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Quality Assurance  

Quality & assurance is a full time job and it is a complex topic. Quality always comes with a trade-off of time vs cost. By definition, open source projects make a false start here. Spending $100,000 on a formal analysis tool isn't possible. Neither is dedicating the only dev to full-time testing. Fortunately, some tools are free (even open source) such as Valgrind or Clang-Tidy and some services are free to use, such as Coverity. We currently don't have a high number of committers, but we have lots of dedicated testers and users. Big thanks to all of them, because without them nothing would have been possible. So quality is possible. Maybe we can't reach the 100% perfect quality state but we can reach a decent level.


Today, we will discuss the alpha testing feature of the GS. The feature is very basic but awful to emulate. Yet again, GS capability is 10 miles ahead of current GPUs.

Let's first look at the graphics pipeline to understand what alpha testing is. The main purpose of the graphic rendering pipeline is to compute the color of a pixel. But the color isn't enough if you want to render a 3D scene. Standard renderers use a Z-buffer, also called a depth buffer. They are based on a pixel test (note: they ought to be called fragment tests). It is really easy; If the test fails (pixel is rendered behind the current one), you discard the color depth value. If the test passes (pixel is rendered above the current one), you update both, color and depth values.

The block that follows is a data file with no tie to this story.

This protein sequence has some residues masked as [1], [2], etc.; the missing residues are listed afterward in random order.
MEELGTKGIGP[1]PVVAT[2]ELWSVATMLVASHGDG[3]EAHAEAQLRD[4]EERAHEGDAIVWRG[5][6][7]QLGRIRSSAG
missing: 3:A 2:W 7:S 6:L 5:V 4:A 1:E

I) Introduction

Dear PCSX2 users,

GSdx got various improvements recently, issues were fixed on games such as Metal Gear Solid 3, Gran Turismo 4, Tekken 5, Tales of Legendia and Urban Chaos. All of those games use a certain effect that I have nicknamed as the "Channel Shuffle Effect". All games use a variation of this effect but each time the effect proved to be memory expensive and it was very slow, even with the best computers. The effect is very interesting because it explains the rendering/GPU architecture evolution from a fixed unit to a processor. So I decided to take this opportunity to explain it the best I can.



The goal of blending is to combine two colors. The general equation on a modern GPU is:



coefficient1 * color1 +/- coefficient2 * color2

Color1/Color 2 are either the source color or the destination color.
Coefficient1/Coefficient2 are either the alpha value (transparency) of source/source2/destination, 1 - alpha, or a constant. The GPU will clamp the coefficients to [0;1]

The general equation on the PS2 however is:



(Color1 - Color2) * Coefficient + Color3

Color1/Color2/Color3 are either the source or destination color or zero.

Coefficient is the alpha value (transparency) of the source or destination, or a constant.


First, let's explain aliasing and why people are so keen on removing it with anti-aliasing. Let's start with some math Smile

In the real world, signals are often "continuous." If you take two points A and B and A is very close to B then F(A) is very close to F(B). But a screen is not continuous. If you take two pixels side by side, one can be white while the other is black.

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